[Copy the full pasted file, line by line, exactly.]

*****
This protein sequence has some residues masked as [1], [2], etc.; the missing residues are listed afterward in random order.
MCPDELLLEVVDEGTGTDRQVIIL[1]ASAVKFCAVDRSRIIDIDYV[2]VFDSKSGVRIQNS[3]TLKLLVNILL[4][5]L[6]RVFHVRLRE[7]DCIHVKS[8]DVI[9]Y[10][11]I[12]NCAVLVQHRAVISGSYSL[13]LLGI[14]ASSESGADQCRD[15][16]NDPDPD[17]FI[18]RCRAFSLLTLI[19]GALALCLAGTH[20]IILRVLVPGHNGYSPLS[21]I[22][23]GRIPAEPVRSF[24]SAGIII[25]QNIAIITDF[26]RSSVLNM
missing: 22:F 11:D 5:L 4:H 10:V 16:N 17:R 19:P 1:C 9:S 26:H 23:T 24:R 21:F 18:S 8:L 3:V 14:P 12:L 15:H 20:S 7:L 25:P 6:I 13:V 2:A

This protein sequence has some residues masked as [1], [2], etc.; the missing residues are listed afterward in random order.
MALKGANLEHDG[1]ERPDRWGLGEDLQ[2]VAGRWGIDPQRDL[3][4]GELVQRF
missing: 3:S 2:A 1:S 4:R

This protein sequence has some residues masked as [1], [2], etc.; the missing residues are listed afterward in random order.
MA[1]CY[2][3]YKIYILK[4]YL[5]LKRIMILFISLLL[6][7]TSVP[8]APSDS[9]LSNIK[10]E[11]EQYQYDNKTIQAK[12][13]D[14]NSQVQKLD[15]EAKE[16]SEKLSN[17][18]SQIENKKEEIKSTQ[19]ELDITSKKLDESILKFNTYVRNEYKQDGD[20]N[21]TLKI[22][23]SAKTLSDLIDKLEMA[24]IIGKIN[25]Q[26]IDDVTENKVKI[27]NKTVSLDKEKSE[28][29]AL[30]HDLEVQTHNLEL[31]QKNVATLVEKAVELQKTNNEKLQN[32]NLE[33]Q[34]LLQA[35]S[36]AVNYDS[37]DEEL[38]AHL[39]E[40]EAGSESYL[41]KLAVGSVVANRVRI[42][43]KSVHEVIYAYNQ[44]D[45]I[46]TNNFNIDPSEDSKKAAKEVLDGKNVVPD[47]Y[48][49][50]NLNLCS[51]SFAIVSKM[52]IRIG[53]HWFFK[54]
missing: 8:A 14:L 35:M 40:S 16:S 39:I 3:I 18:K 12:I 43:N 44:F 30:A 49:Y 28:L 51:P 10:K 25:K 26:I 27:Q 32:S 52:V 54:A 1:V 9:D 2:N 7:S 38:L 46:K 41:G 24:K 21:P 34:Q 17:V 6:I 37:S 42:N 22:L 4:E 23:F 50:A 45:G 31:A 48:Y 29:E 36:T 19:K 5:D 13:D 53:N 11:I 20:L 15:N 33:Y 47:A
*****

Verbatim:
This protein sequence has some residues masked as [1], [2], etc.; the missing residues are listed afterward in random order.
MCPDELLLEVVDEGTGTDRQVIIL[1]ASAVKFCAVDRSRIIDIDYV[2]VFDSKSGVRIQNS[3]TLKLLVNILL[4][5]L[6]RVFHVRLRE[7]DCIHVKS[8]DVI[9]Y[10][11]I[12]NCAVLVQHRAVISGSYSL[13]LLGI[14]ASSESGADQCRD[15][16]NDPDPD[17]FI[18]RCRAFSLLTLI[19]GALALCLAGTH[20]IILRVLVPGHNGYSPLS[21]I[22][23]GRIPAEPVRSF[24]SAGIII[25]QNIAIITDF[26]RSSVLNM
missing: 22:F 11:D 5:L 4:H 10:V 16:N 17:R 19:P 1:C 9:S 26:H 23:T 24:R 21:F 18:S 8:L 3:V 14:P 12:L 15:H 20:S 7:L 25:P 6:I 13:V 2:A

This protein sequence has some residues masked as [1], [2], etc.; the missing residues are listed afterward in random order.
MALKGANLEHDG[1]ERPDRWGLGEDLQ[2]VAGRWGIDPQRDL[3][4]GELVQRF
missing: 3:S 2:A 1:S 4:R

This protein sequence has some residues masked as [1], [2], etc.; the missing residues are listed afterward in random order.
MA[1]CY[2][3]YKIYILK[4]YL[5]LKRIMILFISLLL[6][7]TSVP[8]APSDS[9]LSNIK[10]E[11]EQYQYDNKTIQAK[12][13]D[14]NSQVQKLD[15]EAKE[16]SEKLSN[17][18]SQIENKKEEIKSTQ[19]ELDITSKKLDESILKFNTYVRNEYKQDGD[20]N[21]TLKI[22][23]SAKTLSDLIDKLEMA[24]IIGKIN[25]Q[26]IDDVTENKVKI[27]NKTVSLDKEKSE[28][29]AL[30]HDLEVQTHNLEL[31]QKNVATLVEKAVELQKTNNEKLQN[32]NLE[33]Q[34]LLQA[35]S[36]AVNYDS[37]DEEL[38]AHL[39]E[40]EAGSESYL[41]KLAVGSVVANRVRI[42][43]KSVHEVIYAYNQ[44]D[45]I[46]TNNFNIDPSEDSKKAAKEVLDGKNVVPD[47]Y[48][49][50]NLNLCS[51]SFAIVSKM[52]IRIG[53]HWFFK[54]
missing: 8:A 14:L 35:M 40:S 16:S 39:I 3:I 18:K 12:I 43:N 44:F 30:A 49:Y 28:L 51:P 10:K 25:K 26:I 27:Q 32:S 52:V 54:A 1:V 9:D 2:N 7:S 38:L 46:K 41:G 24:K 21:P 34:Q 17:V 6:I 37:S 42:N 22:L 4:E 23:F 50:A 45:G 31:A 48:Y 29:E 36:T 19:K 5:D 13:D 53:N 11:I 20:L 15:N 33:Y 47:A